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What is True Aloe Poisoning?

The true aloe plant belongs in the Aloaceae family and has the scientific name of Aloe barbadensis. Other names for true aloe include Barbados aloe, medicine plant, aloe, octopus plant, candelabra plant and torch plant. 

Aloe is used by humans for medicinal purposes, but if true aloe is ingested by small animals, including cats, it has toxic effects. The toxins in true aloe include anthracene, glycosides, and anthraquinones. True aloe may encourage bowel movements and vomiting. Poisoning symptoms are generally mild, unless your cat has eaten a large amount of the plant.

Symptoms of True Aloe Poisoning in Cats

Symptoms of true aloe poisoning include:

  • Change in urine color (urine becomes red)
  • Abdominal cramps
  • Vomiting
  • Diarrhea
  • Loss of appetite
  • Depression
  • Lethargy
  • In rare cases, tremors

Causes of True Aloe Poisoning in Cats

Because true aloe contains glycosides, anthracene, and anthraquinones, classified as saponins, your cat should avoid it. The poisonous part of true aloe is the white latex, not the gelatin held within the leaves.

The saponins in true aloe work to increase the amounts of mucus and water in your cat’s colon. This leads to him developing abdominal cramping, diarrhea, and vomiting.

If you’re going to use aloe on your pets, purchase an aloe product that has the latex removed. It’s the latex in the aloe that is the toxin and irritant, both to your cat and to yourself.

Diagnosis of True Aloe Poisoning in Cats

Once you realize your cat is sick from true aloe poisoning, it’s extremely important for you to get him to the vet just as soon as you can. Once your cat is on the exam table, your vet will carry out a full physical, which will include taking a full medical history.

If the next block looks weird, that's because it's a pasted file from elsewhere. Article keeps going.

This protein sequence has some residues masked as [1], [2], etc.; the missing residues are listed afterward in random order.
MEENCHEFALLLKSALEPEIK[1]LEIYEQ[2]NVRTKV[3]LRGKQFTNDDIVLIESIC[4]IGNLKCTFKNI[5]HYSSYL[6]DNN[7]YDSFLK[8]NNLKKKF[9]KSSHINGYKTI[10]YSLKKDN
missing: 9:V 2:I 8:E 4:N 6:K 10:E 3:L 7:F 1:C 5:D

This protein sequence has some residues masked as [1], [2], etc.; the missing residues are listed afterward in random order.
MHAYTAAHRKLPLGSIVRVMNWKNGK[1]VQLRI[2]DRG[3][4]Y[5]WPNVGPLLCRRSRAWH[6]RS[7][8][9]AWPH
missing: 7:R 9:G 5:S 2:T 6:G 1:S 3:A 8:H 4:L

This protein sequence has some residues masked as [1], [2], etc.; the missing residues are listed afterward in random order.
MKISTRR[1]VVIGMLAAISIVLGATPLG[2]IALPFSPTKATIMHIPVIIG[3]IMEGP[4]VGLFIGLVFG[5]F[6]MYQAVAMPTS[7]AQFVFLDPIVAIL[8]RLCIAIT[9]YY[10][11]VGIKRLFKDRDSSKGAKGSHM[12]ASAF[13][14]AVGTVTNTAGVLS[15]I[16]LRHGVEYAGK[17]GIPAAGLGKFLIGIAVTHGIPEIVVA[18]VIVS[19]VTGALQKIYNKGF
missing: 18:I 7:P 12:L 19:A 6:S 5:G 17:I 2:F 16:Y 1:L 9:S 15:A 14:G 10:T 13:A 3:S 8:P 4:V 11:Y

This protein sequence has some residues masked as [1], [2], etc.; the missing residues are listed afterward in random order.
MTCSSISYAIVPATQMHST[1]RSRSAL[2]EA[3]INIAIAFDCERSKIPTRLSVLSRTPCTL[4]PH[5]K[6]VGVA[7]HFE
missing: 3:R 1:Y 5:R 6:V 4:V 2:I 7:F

If you know your cat ate from an aloe plant in your home, cut a sample for your vet and put it into a plastic bag. Your vet will want to test the aloe to make sure this is what is making your cat so sick.

Your vet’s diagnostic process will include taking a urine sample and blood for blood work. She may also have your cat X-rayed to make sure he isn’t suffering from organ damage or any other illness. If you have given your cat aloe for medicinal purposes, tell your vet, especially if you realize that the aloe hasn’t had the latex removed.

Treatment of True Aloe Poisoning in Cats

The care your vet gives to your cat will be symptomatic, offering support so your cat begins recovering from his symptoms. The vet will want to remove all remaining aloe plant from your cat’s system, which may require the induction of vomiting. Once your cat has gotten rid of all plant material in his stomach, he may be given activated charcoal, which helps to neutralize the toxins still remaining in his digestive system. Once they have been neutralized, they will safely pass through your cat’s intestines.

Your cat may need intravenous fluids if he has become dehydrated. Oxygen therapy to increase the level of oxygen to all bodily organs may also be given.

Recovery of True Aloe Poisoning in Cats

Your cat’s recovery depends on two things: how much aloe he ate and how quickly he was given veterinary treatment. He should recover fully as long as he receives prompt treatment.

If your cat does suffer organ damage, his recovery will take longer and it will be more difficult. Your vet may require that you take your cat to her office for follow-up appointments. Once he comes home from being treated, give him a quiet place where he can rest and recover.

True Aloe Poisoning Questions and Advice from Veterinary Professionals

Kitty Mitty
5 Months
Moderate condition
0 found helpful
Moderate condition

Has Symptoms

lost apetite

My kitten (5 months) has lost his appetite, he is still eating but less food. He has become very inactive (not running around as much, sleeping under the bed more often or quietly sitting in one place) over the last 3 days. I am assuming he may have eaten some of the aloe vera plant in my kitchen. However, he hasn't vomited or had any changes in urine or stool. His behaviour is unusual because he is normally a very playful cat which makes me feel like he is unwell.

Other relevant details:
- He is an indoor kitten
- He has been vaccinated at the vets
- He has had de-worming and flea treatments
- He hasn't been nutured yet
- He eats a combination of wet and dry food

Is there any help or advice you have?

Kind Regards,

A very worried cat mom
([email protected])

Dr. Michele King, DVM
Dr. Michele King, DVM
1224 Recommendations
Kittens can be prone to infectious diseases and intestinal problems or foreign bodies - you have clearly taken care of Kitty Mitty, and the problems that he is having may be unrelated to anything you have done. It would be best to have him examined by a veterinarian, as they will be able to assess him and give you an idea as to any treatment that he may need.

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